Tokyo Disneyland

The first ever Disney theme park to be constructed on foreign soil, Tokyo Disneyland has become the most visited theme park in the whole world. The most popular rides are here, along with everything you've come to expect from a Disneyland venture: magic, fun, and days of entertainment for both child and adult.

Tokyo Disneyland opened in 1983, lovingly based upon both the American theme parks - Disneyland and Disneyworld. Taking the most popular parts of both of these parks is just one of the reason that no one does Disney better than Japan. There is even a Tokyo Disneyland hotel called the Disney Ambassador that is modeled just like the original in Anaheim. Strangely enough, it's the only of the Disney parks that is not, technically, owned by the Disney Company – rather the characters are just licensed out to a Japanese corporation that runs the park. Even so, everything you'd expect from a Disney vacation are on display at the Tokyo Disneyland.

When it came time to expand overseas, to make another Disneyland, Japan was a great fit. Tokyo contains the world's biggest population, mixed with millions of tourists per year, so the match between Disney and Japan's largest city was destined for greatness. Now the park owns a sister property, Tokyo DisneySea, and continues to be one of the city's major tourist attractions.

Like any Disneyland, Japan's version is split four ways. Adventureland, Fantasyland, Tomorrowland and Westernland (this park's version of Frontierland) are all on hand here, as well as Mickey's Toontown and Critter Country. These layouts don't differ much from the American institution—right down to Cinderella's Castle, most of Tokyo Disneyland is a direct replica. Which is certainly not a bad thing, but there are a few differences. For instance, Main Street U.S.A. has been given the more cosmopolitan name of World's Bazaar. The railroad that normally circles Adventureland is absent, and the Haunted House is moved to Fantasyland—the Japanese belief that ghosts can only exist in fairy tales still holds true, even in Disneyland. Japan's version diverges little outside of these cosmetic changes. You'll still find signature Disney rides like: Space Mountain, Star Tours and Splash Mountain.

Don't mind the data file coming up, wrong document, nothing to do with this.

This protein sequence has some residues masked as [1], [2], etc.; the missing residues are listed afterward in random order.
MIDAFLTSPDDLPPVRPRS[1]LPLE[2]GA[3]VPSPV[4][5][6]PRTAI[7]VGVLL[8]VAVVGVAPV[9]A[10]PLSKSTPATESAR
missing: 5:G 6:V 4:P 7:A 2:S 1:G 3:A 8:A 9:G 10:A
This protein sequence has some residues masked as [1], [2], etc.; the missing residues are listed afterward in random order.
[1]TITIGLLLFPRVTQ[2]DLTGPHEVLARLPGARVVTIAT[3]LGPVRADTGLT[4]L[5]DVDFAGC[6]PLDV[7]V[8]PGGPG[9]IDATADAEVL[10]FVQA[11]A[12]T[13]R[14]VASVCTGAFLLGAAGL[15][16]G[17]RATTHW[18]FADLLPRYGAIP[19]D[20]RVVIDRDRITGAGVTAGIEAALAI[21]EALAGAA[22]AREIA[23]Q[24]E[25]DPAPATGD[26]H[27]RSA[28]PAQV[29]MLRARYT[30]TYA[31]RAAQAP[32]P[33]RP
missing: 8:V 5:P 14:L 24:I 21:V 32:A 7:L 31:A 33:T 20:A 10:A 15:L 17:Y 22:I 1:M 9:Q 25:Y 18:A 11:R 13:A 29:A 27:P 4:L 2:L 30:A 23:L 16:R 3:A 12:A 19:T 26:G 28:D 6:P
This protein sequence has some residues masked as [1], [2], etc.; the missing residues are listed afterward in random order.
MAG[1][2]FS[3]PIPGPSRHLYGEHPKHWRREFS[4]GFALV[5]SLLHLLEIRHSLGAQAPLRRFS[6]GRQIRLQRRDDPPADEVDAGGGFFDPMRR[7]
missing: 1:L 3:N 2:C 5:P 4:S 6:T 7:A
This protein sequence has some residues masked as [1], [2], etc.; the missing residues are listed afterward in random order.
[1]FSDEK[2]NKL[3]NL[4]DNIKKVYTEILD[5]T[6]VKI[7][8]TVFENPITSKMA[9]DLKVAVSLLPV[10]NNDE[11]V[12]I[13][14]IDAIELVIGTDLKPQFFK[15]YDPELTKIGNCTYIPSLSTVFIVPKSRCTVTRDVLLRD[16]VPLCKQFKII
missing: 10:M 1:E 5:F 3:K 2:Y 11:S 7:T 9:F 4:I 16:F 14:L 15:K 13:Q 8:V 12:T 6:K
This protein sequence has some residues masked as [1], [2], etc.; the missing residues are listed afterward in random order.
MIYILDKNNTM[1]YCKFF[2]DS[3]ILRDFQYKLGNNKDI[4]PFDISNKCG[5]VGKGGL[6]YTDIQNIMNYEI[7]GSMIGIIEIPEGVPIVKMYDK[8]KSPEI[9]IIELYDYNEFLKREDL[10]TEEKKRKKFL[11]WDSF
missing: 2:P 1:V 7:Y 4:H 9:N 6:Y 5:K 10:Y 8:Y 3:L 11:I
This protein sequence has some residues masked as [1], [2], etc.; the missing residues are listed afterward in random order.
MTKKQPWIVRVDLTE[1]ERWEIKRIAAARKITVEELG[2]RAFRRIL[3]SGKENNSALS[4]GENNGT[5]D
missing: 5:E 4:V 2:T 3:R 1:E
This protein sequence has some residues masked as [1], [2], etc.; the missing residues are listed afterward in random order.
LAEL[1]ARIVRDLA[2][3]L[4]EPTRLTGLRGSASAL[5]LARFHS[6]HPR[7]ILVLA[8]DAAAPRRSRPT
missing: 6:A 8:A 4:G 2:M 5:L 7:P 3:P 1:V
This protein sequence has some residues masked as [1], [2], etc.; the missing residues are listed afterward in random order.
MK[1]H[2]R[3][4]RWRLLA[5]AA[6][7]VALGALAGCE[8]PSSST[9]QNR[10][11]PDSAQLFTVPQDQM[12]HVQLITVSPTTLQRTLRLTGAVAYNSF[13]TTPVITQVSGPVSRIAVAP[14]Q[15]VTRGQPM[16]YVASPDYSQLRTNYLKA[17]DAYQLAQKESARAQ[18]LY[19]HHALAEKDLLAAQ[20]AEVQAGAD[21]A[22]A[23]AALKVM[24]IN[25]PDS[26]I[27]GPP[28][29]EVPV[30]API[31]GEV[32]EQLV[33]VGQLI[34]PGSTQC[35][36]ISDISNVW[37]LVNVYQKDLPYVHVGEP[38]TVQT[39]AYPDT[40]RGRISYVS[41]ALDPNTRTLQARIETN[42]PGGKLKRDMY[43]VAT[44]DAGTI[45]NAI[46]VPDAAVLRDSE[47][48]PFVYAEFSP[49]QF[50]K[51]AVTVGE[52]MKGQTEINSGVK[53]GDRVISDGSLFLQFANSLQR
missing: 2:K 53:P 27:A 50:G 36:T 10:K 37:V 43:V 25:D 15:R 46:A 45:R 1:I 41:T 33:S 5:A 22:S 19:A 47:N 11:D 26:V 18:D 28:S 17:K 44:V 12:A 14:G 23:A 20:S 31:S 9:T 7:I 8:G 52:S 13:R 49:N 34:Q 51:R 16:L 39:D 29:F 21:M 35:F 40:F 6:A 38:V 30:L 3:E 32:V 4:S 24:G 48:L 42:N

For Disney magic that never stops, even after you've left the park, you can stay at the famed Tokyo Disneyland hotel, the Disney Ambassador. Every bit the same as the other Disney hotels, with all the same perks and amenities. If you are also heading over to Tokyo DisneySea, there is another Tokyo Disneyland hotel located adjacent to that park, called the Tokyo DisneySea Hotel MiraCosta.

You're never too old or too young for a Disneyland adventure—so grab the kids and head to Tokyo Disneyland because, really, it's a guaranteed hit. Guaranteed.

Compare Travel Sites and Save!

Akihabara Icon-360-sm

Akihabara

Akihabara —also known as Akihabara Electric Town or simply Akiba, for short—i...

Sony Building Tokyo

Sony Building

Sony Building Tokyo, was completed and opened in 1966, and serves as the corp...

Latest Topics

Sapporo Snow Festival

There are several ice sculpture festivals upcoming in January and February and one of the biggest...

Takayama Autumn Festival

One of Japan's top festivals takes place October 9 and 10. The Takayama Autumn Festival is a...

More Forum Posts »